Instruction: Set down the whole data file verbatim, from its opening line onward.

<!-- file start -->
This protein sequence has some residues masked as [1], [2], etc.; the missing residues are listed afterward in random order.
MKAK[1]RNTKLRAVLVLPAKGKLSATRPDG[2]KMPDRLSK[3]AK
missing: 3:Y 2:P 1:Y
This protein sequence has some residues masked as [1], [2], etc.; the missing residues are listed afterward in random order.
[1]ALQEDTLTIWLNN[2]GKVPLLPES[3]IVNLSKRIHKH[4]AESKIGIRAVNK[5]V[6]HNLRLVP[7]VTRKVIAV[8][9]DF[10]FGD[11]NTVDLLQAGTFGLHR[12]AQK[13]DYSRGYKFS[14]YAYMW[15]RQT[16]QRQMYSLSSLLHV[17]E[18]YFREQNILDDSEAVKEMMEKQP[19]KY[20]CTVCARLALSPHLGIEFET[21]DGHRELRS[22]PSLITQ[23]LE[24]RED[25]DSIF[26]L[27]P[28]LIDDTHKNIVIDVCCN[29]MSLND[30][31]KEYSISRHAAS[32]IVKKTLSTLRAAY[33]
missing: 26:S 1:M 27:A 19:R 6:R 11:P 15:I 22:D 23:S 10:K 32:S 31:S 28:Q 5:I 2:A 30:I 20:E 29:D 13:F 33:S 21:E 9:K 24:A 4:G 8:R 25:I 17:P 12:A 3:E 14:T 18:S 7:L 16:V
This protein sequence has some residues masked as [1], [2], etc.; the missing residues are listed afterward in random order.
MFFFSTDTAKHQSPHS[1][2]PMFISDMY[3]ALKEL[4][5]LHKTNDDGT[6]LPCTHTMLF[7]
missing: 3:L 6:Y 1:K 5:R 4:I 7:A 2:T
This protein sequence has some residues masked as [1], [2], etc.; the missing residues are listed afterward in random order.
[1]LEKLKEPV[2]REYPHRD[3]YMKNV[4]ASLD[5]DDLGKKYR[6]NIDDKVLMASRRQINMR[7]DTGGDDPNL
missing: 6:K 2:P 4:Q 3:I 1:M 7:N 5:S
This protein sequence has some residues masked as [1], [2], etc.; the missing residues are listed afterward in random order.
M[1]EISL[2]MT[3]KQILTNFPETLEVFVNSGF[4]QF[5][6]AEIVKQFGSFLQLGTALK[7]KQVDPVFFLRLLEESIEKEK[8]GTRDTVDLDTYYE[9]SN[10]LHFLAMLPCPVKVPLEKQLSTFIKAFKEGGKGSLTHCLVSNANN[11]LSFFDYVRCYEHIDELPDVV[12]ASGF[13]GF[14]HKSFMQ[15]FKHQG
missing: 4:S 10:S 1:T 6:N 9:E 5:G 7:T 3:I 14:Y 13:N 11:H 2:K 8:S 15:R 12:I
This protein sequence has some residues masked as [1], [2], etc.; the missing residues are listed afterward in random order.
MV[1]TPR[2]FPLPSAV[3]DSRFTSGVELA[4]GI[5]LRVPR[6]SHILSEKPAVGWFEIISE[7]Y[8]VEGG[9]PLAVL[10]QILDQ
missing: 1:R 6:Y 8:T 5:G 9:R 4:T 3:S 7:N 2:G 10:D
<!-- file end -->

This protein sequence has some residues masked as [1], [2], etc.; the missing residues are listed afterward in random order.
MKAK[1]RNTKLRAVLVLPAKGKLSATRPDG[2]KMPDRLSK[3]AK
missing: 3:Y 2:P 1:Y
This protein sequence has some residues masked as [1], [2], etc.; the missing residues are listed afterward in random order.
[1]ALQEDTLTIWLNN[2]GKVPLLPES[3]IVNLSKRIHKH[4]AESKIGIRAVNK[5]V[6]HNLRLVP[7]VTRKVIAV[8][9]DF[10]FGD[11]NTVDLLQAGTFGLHR[12]AQK[13]DYSRGYKFS[14]YAYMW[15]RQT[16]QRQMYSLSSLLHV[17]E[18]YFREQNILDDSEAVKEMMEKQP[19]KY[20]CTVCARLALSPHLGIEFET[21]DGHRELRS[22]PSLITQ[23]LE[24]RED[25]DSIF[26]L[27]P[28]LIDDTHKNIVIDVCCN[29]MSLND[30][31]KEYSISRHAAS[32]IVKKTLSTLRAAY[33]
missing: 26:S 1:M 27:A 19:R 6:R 11:P 15:I 22:D 23:S 10:K 32:S 31:S 28:Q 5:I 2:A 30:I 20:E 29:D 13:F 33:S 21:E 9:K 24:A 4:G 8:R 25:I 17:P 12:A 3:E 14:T 18:S 7:L 16:V
This protein sequence has some residues masked as [1], [2], etc.; the missing residues are listed afterward in random order.
MFFFSTDTAKHQSPHS[1][2]PMFISDMY[3]ALKEL[4][5]LHKTNDDGT[6]LPCTHTMLF[7]
missing: 3:L 6:Y 1:K 5:R 4:I 7:A 2:T
This protein sequence has some residues masked as [1], [2], etc.; the missing residues are listed afterward in random order.
[1]LEKLKEPV[2]REYPHRD[3]YMKNV[4]ASLD[5]DDLGKKYR[6]NIDDKVLMASRRQINMR[7]DTGGDDPNL
missing: 6:K 2:P 4:Q 3:I 1:M 7:N 5:S
This protein sequence has some residues masked as [1], [2], etc.; the missing residues are listed afterward in random order.
M[1]EISL[2]MT[3]KQILTNFPETLEVFVNSGF[4]QF[5][6]AEIVKQFGSFLQLGTALK[7]KQVDPVFFLRLLEESIEKEK[8]GTRDTVDLDTYYE[9]SN[10]LHFLAMLPCPVKVPLEKQLSTFIKAFKEGGKGSLTHCLVSNANN[11]LSFFDYVRCYEHIDELPDVV[12]ASGF[13]GF[14]HKSFMQ[15]FKHQG
missing: 4:S 10:S 1:T 6:N 9:E 5:G 7:T 3:I 14:Y 13:N 11:H 2:K 8:S 15:R 12:I
This protein sequence has some residues masked as [1], [2], etc.; the missing residues are listed afterward in random order.
MV[1]TPR[2]FPLPSAV[3]DSRFTSGVELA[4]GI[5]LRVPR[6]SHILSEKPAVGWFEIISE[7]Y[8]VEGG[9]PLAVL[10]QILDQ
missing: 1:R 6:Y 8:T 5:G 9:R 4:T 3:S 7:N 2:G 10:D